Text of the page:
Friday, 17 September, 2021
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OPINION

Colonisation & Pidgin English



Rishi Ram Paudyal

When people are greedy and lack resources of their own, they tend to do anything to get resources and other economic benefits from other people and nations. They can become as brutal as they can to achieve their ends. We can take an example of the European expansion and the slave trade in Africa. The colonisers not only took full advantage of gold, spices and the fertile land, but also enslaved and sold people. Humans, just because they were not like Europeans, were treated lowly, were stripped off their all rights and sold as commodities. These poor and helpless people were even advertised on the newspaper that they were on sale. It was such a bitter irony that the so-called "civilised" people did not leave any stone unturned to show their own "barbarism".
People were brought in forcefully from different geographical locations to work for the colonisers' plantations and their other businesses. When people were brought in such a way they suffered in many different ways. One of the things they would suffer was the separation from their families, their languages, cultures and religions.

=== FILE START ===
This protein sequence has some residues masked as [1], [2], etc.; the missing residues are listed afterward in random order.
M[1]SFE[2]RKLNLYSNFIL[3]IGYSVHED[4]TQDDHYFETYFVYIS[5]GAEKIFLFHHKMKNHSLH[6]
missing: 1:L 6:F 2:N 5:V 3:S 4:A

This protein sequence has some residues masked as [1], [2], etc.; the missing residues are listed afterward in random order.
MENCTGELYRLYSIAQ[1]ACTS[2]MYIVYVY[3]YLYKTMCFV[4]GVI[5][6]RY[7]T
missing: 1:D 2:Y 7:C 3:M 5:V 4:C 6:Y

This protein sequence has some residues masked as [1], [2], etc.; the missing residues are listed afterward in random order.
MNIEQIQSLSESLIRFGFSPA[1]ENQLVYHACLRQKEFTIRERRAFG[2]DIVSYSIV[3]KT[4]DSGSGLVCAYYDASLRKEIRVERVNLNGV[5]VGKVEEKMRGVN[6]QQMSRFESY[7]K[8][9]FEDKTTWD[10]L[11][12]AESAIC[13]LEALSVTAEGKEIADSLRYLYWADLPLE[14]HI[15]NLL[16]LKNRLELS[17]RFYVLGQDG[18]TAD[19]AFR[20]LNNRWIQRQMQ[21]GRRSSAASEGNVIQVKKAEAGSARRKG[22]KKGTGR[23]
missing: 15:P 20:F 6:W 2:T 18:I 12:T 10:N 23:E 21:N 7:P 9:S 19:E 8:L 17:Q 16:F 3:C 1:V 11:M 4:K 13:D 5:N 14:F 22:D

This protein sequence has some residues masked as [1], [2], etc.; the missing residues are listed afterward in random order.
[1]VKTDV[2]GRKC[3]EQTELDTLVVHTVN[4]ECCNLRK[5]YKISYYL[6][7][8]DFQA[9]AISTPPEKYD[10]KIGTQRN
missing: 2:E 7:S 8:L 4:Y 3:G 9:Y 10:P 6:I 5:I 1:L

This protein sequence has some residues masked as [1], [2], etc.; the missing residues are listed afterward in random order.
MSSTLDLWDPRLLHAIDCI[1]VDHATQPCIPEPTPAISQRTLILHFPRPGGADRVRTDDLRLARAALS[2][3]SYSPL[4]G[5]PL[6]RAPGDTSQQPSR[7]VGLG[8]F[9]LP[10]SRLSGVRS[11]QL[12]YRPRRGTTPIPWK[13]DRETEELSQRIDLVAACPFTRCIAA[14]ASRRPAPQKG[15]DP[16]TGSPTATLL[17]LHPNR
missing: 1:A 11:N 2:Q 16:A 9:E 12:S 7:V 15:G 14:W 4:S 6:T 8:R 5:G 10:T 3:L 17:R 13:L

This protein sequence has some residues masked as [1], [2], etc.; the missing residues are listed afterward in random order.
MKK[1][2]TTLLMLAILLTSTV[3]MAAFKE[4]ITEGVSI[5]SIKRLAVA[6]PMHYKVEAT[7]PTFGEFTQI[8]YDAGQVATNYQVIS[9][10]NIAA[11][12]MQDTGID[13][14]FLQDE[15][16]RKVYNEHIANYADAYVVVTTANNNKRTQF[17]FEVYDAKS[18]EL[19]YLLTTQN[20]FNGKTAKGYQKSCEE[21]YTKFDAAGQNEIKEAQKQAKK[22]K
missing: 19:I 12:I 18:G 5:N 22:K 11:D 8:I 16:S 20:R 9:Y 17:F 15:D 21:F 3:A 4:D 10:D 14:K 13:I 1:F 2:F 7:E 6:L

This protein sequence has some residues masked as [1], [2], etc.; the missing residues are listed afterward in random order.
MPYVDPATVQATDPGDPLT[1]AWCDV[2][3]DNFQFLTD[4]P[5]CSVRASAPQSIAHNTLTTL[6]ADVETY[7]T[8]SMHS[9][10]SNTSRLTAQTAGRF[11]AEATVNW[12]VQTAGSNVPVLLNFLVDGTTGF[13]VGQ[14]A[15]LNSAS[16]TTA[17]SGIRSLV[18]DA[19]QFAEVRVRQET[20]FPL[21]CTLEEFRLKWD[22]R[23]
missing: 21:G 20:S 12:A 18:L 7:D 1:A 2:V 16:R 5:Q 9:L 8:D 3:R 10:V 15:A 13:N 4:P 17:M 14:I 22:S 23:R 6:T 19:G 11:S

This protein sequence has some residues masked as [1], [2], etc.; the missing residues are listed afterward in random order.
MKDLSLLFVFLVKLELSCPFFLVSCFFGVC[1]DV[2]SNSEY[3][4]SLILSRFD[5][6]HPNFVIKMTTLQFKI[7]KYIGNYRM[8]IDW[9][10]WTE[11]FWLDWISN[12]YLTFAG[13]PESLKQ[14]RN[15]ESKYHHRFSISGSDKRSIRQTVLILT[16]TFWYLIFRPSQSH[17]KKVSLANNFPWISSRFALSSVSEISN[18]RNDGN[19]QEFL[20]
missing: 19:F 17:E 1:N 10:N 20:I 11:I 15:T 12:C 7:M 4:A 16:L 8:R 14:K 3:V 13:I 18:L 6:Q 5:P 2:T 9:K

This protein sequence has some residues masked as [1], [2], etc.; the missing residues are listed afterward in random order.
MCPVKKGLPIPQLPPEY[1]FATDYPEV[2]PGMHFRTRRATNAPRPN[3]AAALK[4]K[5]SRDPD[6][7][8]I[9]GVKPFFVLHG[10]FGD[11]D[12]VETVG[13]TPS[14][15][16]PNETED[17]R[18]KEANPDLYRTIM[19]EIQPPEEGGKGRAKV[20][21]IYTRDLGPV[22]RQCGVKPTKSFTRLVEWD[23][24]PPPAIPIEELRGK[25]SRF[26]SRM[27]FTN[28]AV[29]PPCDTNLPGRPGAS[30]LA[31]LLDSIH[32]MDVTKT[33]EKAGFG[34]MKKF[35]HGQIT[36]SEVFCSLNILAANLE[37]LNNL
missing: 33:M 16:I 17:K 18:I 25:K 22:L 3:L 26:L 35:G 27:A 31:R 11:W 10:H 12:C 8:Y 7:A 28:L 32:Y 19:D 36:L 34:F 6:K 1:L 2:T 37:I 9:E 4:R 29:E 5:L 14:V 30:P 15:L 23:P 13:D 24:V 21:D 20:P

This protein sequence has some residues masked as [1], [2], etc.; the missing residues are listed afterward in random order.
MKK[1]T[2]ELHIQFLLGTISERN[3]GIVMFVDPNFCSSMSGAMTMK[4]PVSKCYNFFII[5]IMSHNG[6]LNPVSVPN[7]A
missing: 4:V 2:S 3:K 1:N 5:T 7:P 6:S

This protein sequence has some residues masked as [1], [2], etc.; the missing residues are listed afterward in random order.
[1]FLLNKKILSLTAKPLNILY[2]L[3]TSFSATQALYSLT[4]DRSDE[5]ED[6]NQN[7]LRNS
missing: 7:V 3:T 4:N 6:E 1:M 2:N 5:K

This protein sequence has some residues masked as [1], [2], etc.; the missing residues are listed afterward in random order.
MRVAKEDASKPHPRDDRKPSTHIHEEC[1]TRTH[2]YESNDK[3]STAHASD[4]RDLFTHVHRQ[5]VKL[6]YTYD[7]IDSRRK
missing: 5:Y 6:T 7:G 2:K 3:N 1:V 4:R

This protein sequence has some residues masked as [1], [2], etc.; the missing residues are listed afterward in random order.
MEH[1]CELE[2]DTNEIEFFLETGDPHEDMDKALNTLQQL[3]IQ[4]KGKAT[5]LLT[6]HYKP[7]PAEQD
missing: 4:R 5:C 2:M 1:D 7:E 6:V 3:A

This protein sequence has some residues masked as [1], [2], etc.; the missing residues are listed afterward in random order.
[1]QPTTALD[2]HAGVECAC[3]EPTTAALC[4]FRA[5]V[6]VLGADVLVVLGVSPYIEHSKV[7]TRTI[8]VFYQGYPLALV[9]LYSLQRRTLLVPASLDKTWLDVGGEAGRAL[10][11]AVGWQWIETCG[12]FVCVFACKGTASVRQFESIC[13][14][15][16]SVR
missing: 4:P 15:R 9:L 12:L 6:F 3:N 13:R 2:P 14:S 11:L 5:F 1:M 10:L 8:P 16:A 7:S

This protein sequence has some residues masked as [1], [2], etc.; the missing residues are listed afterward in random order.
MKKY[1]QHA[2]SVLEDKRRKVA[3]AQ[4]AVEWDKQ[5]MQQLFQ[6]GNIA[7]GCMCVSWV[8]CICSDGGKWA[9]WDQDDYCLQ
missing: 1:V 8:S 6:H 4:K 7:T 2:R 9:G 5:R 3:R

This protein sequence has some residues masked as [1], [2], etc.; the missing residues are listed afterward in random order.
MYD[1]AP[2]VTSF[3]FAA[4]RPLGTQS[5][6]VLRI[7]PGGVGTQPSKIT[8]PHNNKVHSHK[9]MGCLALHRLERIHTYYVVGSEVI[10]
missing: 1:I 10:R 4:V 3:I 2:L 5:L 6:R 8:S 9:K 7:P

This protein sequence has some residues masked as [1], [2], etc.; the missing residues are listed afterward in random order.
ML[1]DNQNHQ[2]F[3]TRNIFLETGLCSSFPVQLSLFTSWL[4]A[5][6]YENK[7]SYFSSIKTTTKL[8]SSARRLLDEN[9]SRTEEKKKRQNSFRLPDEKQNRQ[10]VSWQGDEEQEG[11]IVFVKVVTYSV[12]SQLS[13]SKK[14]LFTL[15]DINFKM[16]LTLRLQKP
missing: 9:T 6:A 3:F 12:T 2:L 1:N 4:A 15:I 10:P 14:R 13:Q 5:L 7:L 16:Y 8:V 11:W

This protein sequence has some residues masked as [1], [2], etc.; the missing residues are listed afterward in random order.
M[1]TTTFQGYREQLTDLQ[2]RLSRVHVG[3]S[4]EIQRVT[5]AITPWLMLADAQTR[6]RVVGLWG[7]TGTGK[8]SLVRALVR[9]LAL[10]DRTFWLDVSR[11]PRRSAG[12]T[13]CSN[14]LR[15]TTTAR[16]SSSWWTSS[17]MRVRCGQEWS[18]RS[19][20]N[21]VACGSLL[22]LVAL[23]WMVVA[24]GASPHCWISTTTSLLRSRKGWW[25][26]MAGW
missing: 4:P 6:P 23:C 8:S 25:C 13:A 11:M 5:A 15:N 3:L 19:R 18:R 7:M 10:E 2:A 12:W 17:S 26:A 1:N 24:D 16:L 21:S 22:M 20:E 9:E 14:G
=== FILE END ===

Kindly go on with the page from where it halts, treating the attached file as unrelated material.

When these poor and helpless people from diverse social and language backgrounds were made to work together on the colonisers' plantations, they needed some kind of language to communicate with each other and one another. When they were ordered by the colonisers and their agents or slave masters, the diverse communities picked some of the things they heard and were spoken to and missed some of them due to various reasons. With the mixture of their own, whatever words, phrases, and the languages they heard from their people who had power over them later became their only language for communication.
Colonisation may negatively impact and even destroy the language of the people. It may also cause new languages to emerge. For example, one of the effects of British colonisation in Nigeria was the emergence of Nigerian Pidgin English. This language suffered from misunderstandings and stereotypes for many years. Some of the accusations were: it was broken and non-standard English; it was uncivilised; it was the language to be spoken by only lazy people; people who spoke this language were even corrupt and had mental deficiency; it was the result of primitive thought process; it was a "baby talk" language. The main reason for this is said to be that these people didn't speak English like the native English speakers. For example, in Nigerian Pidgin English, "How you dey?" means 'how are you?'; "I no gree" means 'I don't agree', "I no-no" means 'I don't know'; "kia-kia" means 'quickly, quickly'; "I no sabi" means 'I don't understand'; "I wan chop" means 'I want to eat'; and "No wahala" means 'no problem'. Nigerian Pidgin English too had its own grammar and vocabulary but it took many years for its recognition as a language of the people.
Colonisation is a great disease and suffering for native people. Colonisers do whatever they can only for their benefits. Modern colonisation may come in different and subtle forms. It can come in the forms of modern language and education. With the start of English language teaching from primary level throughout the country, do you think one day we will have Nepali Pidgin English?